If anyone else is reading Apuleius, and is wondering just what the heck they just read in Book VIII, this abstract might be interesting: Gender Transgression and the Politics of Representation in Apuleius' Metamorphoses
. (Evelyn Adkins, submitted at the 2015 Classical Association of the Middle West and South (CAMWS) meeting). I haven't found the whole article yet.
For those who aren't reading the book: In Book 8 the ass Lucius is bought by a priest of a gay orgiastic cross-dressing sex cult. On one hand, it's a pretty amazing look at a part of Rome I have never heard of or read about. On the other hand, it is not
sex-positive, and the action is graphic and horrifying and ... funny?
Here's an excerpt:
[VIII-26] At ille susceptum novicium famulum trahebat ad domum statimque illinc de primo limine proclamat: "Puellae, servum vobis pulchellum en ecce mercata perduxi." Sed illae puellae chorum erat cinaedorum, quae statim exsultantes in gaudium fracta et rauca et effeminata voce clamores absonos intollunt, rati scilicet vere quempiam hominem servulum ministerio suo paratum. Sed postquam non cervam pro virgine sed asinum pro homine succidaneum videre
, nare detorta magistrum suum varie cavillantur: non enim servum, sed maritum illum scilicet sibi perduxisse. Et "heus," aiunt "cave ne solus exedas tam bellum scilicet pullulum, sed nobis quoque tuis palumbulis nonnumquam inpertias."
(note re: Sed postquam
... ) I have to really work to understand the Latin, but this sentence gives you a good sense of the wordplay that gets lost in translation. It's a reference to Iphgenia, daughter of Agamemnon. The king sacrificed his daughter to the goddess Artemis to secure good winds for his fleet during the Trojan War. At the last minute Artemis rescues Iphgenia and substitutes a stag for her body. So the play on words here is that the priest's 'girls' didn't get a 'cervam pro virgine' (a virgin in the shape of a deer) but an 'asinum pro homine.' (a man in the shape of an ass).
Here's a Penguin Classics translation I found on-line. The language here is a lot more cringe-worthy than the Italian version I'm reading. You've been warned.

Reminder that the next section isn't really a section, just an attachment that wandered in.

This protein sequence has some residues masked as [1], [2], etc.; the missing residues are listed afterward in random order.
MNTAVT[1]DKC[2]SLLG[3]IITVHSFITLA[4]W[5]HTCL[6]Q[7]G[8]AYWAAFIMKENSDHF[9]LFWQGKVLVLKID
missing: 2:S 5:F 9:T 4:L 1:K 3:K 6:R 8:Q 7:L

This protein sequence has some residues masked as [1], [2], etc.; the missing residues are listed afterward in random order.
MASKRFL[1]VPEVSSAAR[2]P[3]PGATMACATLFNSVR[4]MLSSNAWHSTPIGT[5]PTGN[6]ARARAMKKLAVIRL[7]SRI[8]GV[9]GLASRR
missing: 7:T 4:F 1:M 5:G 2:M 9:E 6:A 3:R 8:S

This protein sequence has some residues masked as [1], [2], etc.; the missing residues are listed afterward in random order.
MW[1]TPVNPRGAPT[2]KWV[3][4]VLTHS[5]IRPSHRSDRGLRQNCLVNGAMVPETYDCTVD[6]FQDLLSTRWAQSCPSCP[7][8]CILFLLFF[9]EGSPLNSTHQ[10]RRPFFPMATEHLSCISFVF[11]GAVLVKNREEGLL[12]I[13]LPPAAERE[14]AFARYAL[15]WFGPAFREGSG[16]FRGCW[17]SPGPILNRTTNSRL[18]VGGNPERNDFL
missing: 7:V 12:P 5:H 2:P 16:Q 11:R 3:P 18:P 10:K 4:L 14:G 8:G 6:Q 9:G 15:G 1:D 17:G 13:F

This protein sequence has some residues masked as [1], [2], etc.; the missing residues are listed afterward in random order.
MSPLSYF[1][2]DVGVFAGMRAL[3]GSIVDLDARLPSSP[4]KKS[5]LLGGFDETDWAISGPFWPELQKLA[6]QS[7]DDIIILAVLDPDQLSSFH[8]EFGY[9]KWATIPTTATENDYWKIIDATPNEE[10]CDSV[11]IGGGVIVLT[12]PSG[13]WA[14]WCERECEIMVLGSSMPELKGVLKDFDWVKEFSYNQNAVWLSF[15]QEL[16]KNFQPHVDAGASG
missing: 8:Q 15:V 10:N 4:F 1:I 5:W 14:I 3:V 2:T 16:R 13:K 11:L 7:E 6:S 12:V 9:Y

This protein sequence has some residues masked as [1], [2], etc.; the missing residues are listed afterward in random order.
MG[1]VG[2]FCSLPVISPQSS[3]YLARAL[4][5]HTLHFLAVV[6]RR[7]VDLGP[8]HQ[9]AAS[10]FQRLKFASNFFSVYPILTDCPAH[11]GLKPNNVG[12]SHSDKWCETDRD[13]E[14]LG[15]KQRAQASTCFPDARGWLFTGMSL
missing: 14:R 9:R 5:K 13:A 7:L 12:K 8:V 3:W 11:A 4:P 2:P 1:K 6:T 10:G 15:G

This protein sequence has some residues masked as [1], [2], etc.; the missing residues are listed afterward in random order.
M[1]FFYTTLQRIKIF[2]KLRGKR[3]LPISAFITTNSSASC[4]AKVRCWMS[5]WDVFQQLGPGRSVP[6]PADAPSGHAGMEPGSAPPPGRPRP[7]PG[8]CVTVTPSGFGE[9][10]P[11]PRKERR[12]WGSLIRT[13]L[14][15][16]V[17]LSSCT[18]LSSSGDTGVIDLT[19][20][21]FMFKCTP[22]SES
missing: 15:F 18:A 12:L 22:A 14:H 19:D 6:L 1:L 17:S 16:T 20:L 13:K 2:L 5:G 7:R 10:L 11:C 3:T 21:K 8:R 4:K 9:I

Taking delivery of this new member of the family he led me off
home, where as soon as he got indoors he called out: ‘Look, girls, at
the pretty little slave I’ve bought and brought home for you.’ But
these ‘girls’ were a troupe of queens, who at once appeared jumping
for joy and squealing untunefully in mincing effeminate tones, in the
belief that it really was a human slave that had been brought to serve
them. When they saw that this was not a case of a hind substituting
for a maiden but an ass taking the place of a man, they began to sneer
and mock their chief, saying that this wasn’t a servant he’d brought
but a husband for himself. ‘And listen,’ they said. ‘You’re not to
gobble up this nice little nestling all on your own - we’re your lovey-
doveys too, and you must let us have a share sometimes.’ Exchanging
badinage of this sort they tied me up next to the manger. They also
had in the house a beefy young man, an accomplished piper, whom
they had bought in the market from the proceeds of their street
collections. Out of doors he tagged along playing his instrument when
they carried the goddess around, at home he was toyboy in ordinary
to the whole establishment. As soon as he saw me joining the
household, without waiting for orders he served me out a generous
ration of food and welcomed me joyfully. ‘At last,’ he said, ‘here’s
somebody to spell me in my loathsome duties. Long life to you! May
you please our masters and bring relief to my exhausted loins!’ When
I heard this I began to picture to myself the ordeals that lay ahead of
It gets worse. So much worse.
one more edit, because I have to share this. I looked up the Latin cinaedus (from the sentence Sed illae puellae chorum erat cinaedorum; but this chorus of girls were cinaedorum). And found this: cinaedus
. From Ancient Greek κίναιδος (kínaidos, “catamite”), originally referring to a non-Roman dancer whose performance featured movements of the buttocks. The word's ultimate origin may be from a language of Asia Minor.
I think this might world literature's first example of twerking.